To allow you to logon to your machine following the above issue, all you need to in the Offline NT Password tool is to blank out the administrators password and unlock the account. These are options 1 and 4 during the password reset stage. Full instructions with screenshots follow:

  1. Boot the server with the issue with the Offline NT Password and Registry Editor iso file:
    image
  2. Choose the correct boot option (or just press Enter for the defaults):
    image
  3. For Vista and earlier select the default of Option 1. For Windows 7 and Windows 2008 and later select Option 2 (to boot into the second partition on the disk). You might need to select a different option if you have more partitions. You need to select the partition that Windows is installed on.
  4. If the disk is marked as Read-Only ensure that the server went through a clean boot and was not shutdown incorrectly. Once the messages indicate a writable partition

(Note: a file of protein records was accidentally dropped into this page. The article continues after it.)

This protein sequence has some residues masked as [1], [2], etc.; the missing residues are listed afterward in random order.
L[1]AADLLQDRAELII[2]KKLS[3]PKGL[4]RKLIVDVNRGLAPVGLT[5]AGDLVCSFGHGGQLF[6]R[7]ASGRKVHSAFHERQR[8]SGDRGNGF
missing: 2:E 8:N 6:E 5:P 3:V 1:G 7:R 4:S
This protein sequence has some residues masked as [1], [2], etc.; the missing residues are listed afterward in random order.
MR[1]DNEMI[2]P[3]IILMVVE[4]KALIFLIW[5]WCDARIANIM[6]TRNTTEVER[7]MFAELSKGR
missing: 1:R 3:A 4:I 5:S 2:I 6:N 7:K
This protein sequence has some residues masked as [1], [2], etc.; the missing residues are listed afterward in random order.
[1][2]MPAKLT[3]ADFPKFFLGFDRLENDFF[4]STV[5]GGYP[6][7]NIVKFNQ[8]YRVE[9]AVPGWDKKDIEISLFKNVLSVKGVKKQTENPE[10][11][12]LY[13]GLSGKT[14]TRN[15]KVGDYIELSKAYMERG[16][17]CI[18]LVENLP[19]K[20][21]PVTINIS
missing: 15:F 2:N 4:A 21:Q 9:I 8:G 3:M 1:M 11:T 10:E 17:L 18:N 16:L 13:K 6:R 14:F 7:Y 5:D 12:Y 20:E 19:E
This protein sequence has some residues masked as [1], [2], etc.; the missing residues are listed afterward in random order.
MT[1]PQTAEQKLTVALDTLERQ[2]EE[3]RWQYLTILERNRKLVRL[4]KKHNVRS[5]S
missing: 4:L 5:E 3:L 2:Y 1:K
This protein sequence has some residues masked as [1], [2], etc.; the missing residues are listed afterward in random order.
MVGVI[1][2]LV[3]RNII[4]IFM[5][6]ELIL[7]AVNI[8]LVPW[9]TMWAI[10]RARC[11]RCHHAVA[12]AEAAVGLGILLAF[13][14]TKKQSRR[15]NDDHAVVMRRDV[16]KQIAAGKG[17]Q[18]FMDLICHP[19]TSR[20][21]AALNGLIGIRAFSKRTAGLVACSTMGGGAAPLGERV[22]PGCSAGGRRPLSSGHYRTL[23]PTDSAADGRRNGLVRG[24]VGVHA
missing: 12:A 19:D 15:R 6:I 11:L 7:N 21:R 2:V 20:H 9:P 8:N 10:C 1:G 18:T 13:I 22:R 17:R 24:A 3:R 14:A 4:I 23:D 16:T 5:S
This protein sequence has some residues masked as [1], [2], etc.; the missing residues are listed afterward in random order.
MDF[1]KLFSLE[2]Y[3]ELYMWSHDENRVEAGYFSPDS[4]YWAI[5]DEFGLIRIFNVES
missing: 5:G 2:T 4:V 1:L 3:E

image
  5. Select the presented folder (by pressing Enter again). You can typically just press Enter through most of these stages. You will be asked what you want to do – we want to reset passwords:
    image
  6. Select Option 1 to Edit user data and passwords:
    image
  7. Press Enter to choose the Administrator account:
    image
  8. Type 1 to Clear (blank) user password. You should get back the message “Password cleared!”:
    image
  9. Press Enter again to reselect the Administrator account, and this time select Option 4 to unlock the account (even though this program tells you the account is already unlocked):
    image
  10. Once you see “Unlocked!” you can quit from this program. The process to quit requires you to save your changes. Note that the default setting is not to save changes, so you cannot now use Enter to select the default option.
  11. Enter ! to quit from the password reset program:
    image
  12. Enter q to quit from the script and to ask about saving changes:
    image
  13. Enter y to write back the files that have been changed:
    image
  14. You should have been told “***** EDIT COMPLETE *****”. Press Enter to finish the program scripts: